The largest crate at Concierge in Dashilar Alley folded out into a mini cinema and karaoke box, while others became chairs and tables.
Other crates from the collection conceal folding sofas and beds, while some contain dressing tables, kitchens and wardrobes.
One of the wooden storage boxes folds into a table football.
Lee teamed up with curator Beatrice Leanza as part of the collective think-tank BAO Atelier to create the Concierge installation for the festival.
Folding stools from the collection were also on show at the WUHAO teahouse during the week – see our earlier story here, see more stories about Beijing Design Week here and see our snapshots from the festival on our Facebook page.
Another range of furniture designed around packing crates was presented by Dutch designers Studio Makkink & Bey in London last year - see more about this project in our earlier story.
Here's some more information from the festival organisers:
BAO Atelier for Beijing Design Week 2011
Architect and designer Li Naihan’s latest series of home and office furniture The Crates (2011) is inspired by the volatile and exuberant spirit of a contemporary urban habitat like Beijing and its epic detournment of building construction, decay and regeneration.
Li’s mobile creations accommodate with poetic comfort the moody impracticality of globe-trotting, and always on the move lifestyles.
Sofas, beds, bookshelves, workstations, and foosball tables pop out of their own shipping shell to form a unique spatial language that is whole with a ‘total’ concept of dwelling.
Wooden crates become carapaces to contain the body, objects and memories we carry with them: situational freeplay and sculptural abstraction blend here to make room for a design practice which is intrinsically relational and open-ended.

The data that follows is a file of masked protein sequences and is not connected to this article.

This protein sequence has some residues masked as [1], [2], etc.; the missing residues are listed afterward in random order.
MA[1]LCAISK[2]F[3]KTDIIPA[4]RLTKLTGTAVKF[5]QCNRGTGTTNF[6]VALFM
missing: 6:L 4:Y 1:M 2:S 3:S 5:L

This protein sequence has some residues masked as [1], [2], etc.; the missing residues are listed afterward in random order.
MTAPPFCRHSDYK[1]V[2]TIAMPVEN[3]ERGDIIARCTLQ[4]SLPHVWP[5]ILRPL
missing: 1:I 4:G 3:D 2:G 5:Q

In this occasion, a brand new all-in-one media box is going to be presented, inclusive of a mini- cinema, a dj deck, lights and karaoke appliances, multimedia screens and a seating area.
Concierge is developed in collaboration with Beatrice Leanza, curator and co-founder with Li of Beijing-based studio BAO Atelier, a creative lab integrating curatorial, editorial and design production to promote new encounters and transversal research among the visual arts, design and architecture.
This special installation materializes an inexistent part of an actual building dubbed ‘The House of Leaves’, a semi-private/semi-public residence located on the edge of the 5th Ring Road in Caochangdi village.
Drawn upon an intimate image of both action and reflection, this serendipitous space represents an antechamber of no definite time or spatial confines, a public retreat and an interior garden activated by a politics otherwise known as ‘meeting’.
Daily talk-shops and presentations are accompanied by impromptu cooking sessions kindly provided by local food lovers.
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